Although Columbus Circle’s rejuvenation was an economic success, it is in stark contrast to the more lofty ideals of Jazz at Lincoln Center. This was pretty apparent from the very beginning of my journey to my first jazz concert. When I entered the Time-Warner Center from a dark night, I was blinded for a couple seconds. The place was flooded with bright yellow light, supplied by dozens of high powered bulbs on the ceiling. Also present were dozens of expensive storefronts, ranging from Godiva chocolates to Wolford clothing. All modern, expensive brand names. All trying to entice the money out of tourists’ wallets with lavish product displays and high reaching windows. Perhaps I sound a little a bit cynical. However, I will give those stores credit: they have adapted to the twenty-first century quite excellently. Undoubtedly, advertisement is a significant factor in American culture. And one of its effects is to propagate the belief that certain brands add intrinsic value to their products. People become loyal to both the image and the products. Placing such gaudy storefronts in a bustling tourist center would most likely be very profitable, since it would take advantage of this manufactured loyalty. Personally, I would have preferred the previous focus on theater. After all, the beauty of the arts is the appeal to the emotional complexities of the human spirit. To me, that is far more interesting than the empty joys of impulse shopping. But considering today’s market forces, its current focus makes sense.
Because of this single-minded dedication to commerce, walking through the Time-Warner Center to a jazz show felt quite strange, almost unnatural. In contrast to the cold rationality of the marketplace, music is meant to appeal to the spirit. I had an appointment to listen to a soulful and distinctly American art form (“New York”). Wynton Marsalis, the artistic director of Jazz at Lincoln Center, defined this art form as being made up of three elements:
One is improvisation, and it means that we have something to say, ourselves that’s important, and only we can say. Swing, which means other people have something to say too, and we have to figure out how to negotiate and to give them their space and the respect of their space. And also the blues, and we play the blues it means we all have something to deal with (Marsalis).
Despite encompassing such broadly humanistic value, jazz has fallen into obscurity. In a sense, it was inevitable. Our culture has certainly changed significantly in the ninety years since the genre’s popularity in the 1920s. So has the accompanying music and media. However, since Jazz at Lincoln Center’s founding in the mid-eighties, the organization has been re-introducing this forgotten contribution of American culture back to the people (“Organization History”). They have carved out a place in New York City to call their own. Essentially, the sponsorship of Jazz at Lincoln Center has allowed jazz to adapt itself to a new time. To make the sound of human suffering- translated into a sound that affects the heartstrings- interesting and relevant to a new generation.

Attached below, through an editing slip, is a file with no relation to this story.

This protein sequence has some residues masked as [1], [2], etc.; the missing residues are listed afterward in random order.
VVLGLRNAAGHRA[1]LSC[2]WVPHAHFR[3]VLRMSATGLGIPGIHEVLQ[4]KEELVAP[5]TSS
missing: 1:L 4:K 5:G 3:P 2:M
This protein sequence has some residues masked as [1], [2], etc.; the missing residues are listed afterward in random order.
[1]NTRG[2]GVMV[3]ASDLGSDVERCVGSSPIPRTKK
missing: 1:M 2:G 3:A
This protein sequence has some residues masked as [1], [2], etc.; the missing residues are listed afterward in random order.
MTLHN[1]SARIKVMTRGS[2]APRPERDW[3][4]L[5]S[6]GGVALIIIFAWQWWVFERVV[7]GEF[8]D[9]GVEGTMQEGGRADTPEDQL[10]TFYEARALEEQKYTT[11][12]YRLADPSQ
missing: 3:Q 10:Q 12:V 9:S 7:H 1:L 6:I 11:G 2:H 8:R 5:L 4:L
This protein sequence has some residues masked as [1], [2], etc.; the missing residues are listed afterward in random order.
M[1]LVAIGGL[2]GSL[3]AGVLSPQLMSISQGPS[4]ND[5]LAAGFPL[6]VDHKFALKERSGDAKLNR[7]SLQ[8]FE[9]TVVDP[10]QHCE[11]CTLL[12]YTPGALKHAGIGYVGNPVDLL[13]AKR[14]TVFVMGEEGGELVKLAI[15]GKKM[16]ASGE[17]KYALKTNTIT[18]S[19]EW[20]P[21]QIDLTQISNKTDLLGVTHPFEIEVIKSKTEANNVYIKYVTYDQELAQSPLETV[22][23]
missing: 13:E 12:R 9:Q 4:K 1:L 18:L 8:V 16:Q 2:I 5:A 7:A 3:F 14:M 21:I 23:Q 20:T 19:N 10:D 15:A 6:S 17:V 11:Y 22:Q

This city’s unique capability to support and revitalize was one of the many aspects that drew me to New York City. Of course, there were the material attractions, such as Central Park and Times Square. But the power to take a declining anything, especially an art form, and then give it a second chance is absolutely astounding. I certainly felt so when I sat at the late 2012 jazz concert. While I had been sure to examine the surroundings when I walked in, I did so again during the show. Dizzy’s Club Coca-Cola was built for style and comfort, with the studio lights appropriately dimmed and fellow listeners leaned back in the firm yet fuzzy chairs. Mary Stallings sang soft, mournful songs while the Eric Reed Trio band played instrumentals in the background. Just as when I first heard jazz on the radio, eight years ago, I felt amazed by the variety of tones that could be made from instruments uncommon in the pop/rock standard. Most amazing of all was that they played in front of a gigantic window which showed the city skyline. Altogether, the location felt perfectly representative. Both jazz and Columbus Circle had a special prominence in history, before being whittled away by changing times. Yet New York City embodies the chance for anything, whether it be a building or an entire art from, to be reborn. And currently, both have succeeded. There is now, and for the foreseeable future, a place to see and to hear the sound of the city’s soul.
Marsalis, Wynton. Interview. CBS This Morning. CBS, 29 Nov. 2012. CBSnews.com. Web. 3 Dec. 2012.
“Mayor Giuliani unveils design for Columbus Centre.” Wired New York.WordPress, 28 June 2000. Web. 28 Nov. 2012.
Morgan, Thomas L. “Jazz, The First Thirty Years.” Jazz Roots., n.d. Web. 2 Dec. 2012.
“New York Jazz Capital of the World.” Jazz: A film by Ken Burns. PBS. Public Broadcasting Service (PBS), n.d. Web. 28 Nov. 2012.
“Organization History.” Jazz. Jazz at Lincoln Center, n.d. Web. 27 Nov. 2012.
Shaw, William. “Columbus Circle: The Heyday!” NYCTourist. NYCTourist.com, 3 Dec. 2012. Web. 3 Dec. 2012.
Stabile, Tom. “Columbus Circle Reconstruction.” New York Construction. The McGraw-Hill Companies, n.d. Web. 2 Dec. 2012.